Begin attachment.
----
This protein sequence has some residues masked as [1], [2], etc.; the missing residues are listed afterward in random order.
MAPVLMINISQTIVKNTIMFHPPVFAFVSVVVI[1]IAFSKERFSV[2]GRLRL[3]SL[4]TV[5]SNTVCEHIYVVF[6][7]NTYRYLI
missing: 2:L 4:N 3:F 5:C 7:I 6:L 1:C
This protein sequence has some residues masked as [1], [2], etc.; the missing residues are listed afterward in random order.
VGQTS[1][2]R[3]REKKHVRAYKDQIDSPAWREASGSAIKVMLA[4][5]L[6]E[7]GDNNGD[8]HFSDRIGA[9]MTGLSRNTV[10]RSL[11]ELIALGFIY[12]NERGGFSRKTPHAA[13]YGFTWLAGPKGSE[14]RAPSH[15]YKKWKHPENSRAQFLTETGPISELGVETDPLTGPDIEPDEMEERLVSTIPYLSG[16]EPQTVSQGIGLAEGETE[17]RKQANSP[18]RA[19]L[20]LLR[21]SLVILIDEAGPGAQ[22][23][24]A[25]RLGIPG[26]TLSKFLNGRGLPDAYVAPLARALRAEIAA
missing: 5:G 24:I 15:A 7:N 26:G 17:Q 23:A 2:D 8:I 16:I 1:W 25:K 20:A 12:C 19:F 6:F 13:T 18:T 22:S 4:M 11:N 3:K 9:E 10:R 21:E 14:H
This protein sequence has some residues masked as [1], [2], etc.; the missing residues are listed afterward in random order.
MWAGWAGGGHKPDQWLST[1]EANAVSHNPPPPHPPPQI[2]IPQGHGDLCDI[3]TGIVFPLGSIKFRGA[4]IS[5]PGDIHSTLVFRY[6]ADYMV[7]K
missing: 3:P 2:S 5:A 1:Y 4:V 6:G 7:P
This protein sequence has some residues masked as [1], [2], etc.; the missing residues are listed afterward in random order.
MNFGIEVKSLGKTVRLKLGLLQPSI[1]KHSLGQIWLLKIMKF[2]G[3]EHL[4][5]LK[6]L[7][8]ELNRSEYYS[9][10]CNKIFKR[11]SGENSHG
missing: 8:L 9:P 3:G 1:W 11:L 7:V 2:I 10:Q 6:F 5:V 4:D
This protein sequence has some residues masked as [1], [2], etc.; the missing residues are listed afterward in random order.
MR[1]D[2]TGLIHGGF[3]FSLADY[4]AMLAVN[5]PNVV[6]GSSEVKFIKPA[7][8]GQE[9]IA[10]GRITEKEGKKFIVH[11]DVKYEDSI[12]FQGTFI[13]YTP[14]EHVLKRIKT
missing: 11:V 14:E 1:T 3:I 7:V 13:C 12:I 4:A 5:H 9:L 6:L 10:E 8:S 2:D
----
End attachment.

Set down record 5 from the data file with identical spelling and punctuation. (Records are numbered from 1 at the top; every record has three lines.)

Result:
This protein sequence has some residues masked as [1], [2], etc.; the missing residues are listed afterward in random order.
MR[1]D[2]TGLIHGGF[3]FSLADY[4]AMLAVN[5]PNVV[6]GSSEVKFIKPA[7][8]GQE[9]IA[10]GRITEKEGKKFIVH[11]DVKYEDSI[12]FQGTFI[13]YTP[14]EHVLKRIKT
missing: 11:V 14:E 1:T 3:I 7:V 13:C 12:I 4:A 5:H 9:L 6:L 10:E 8:S 2:D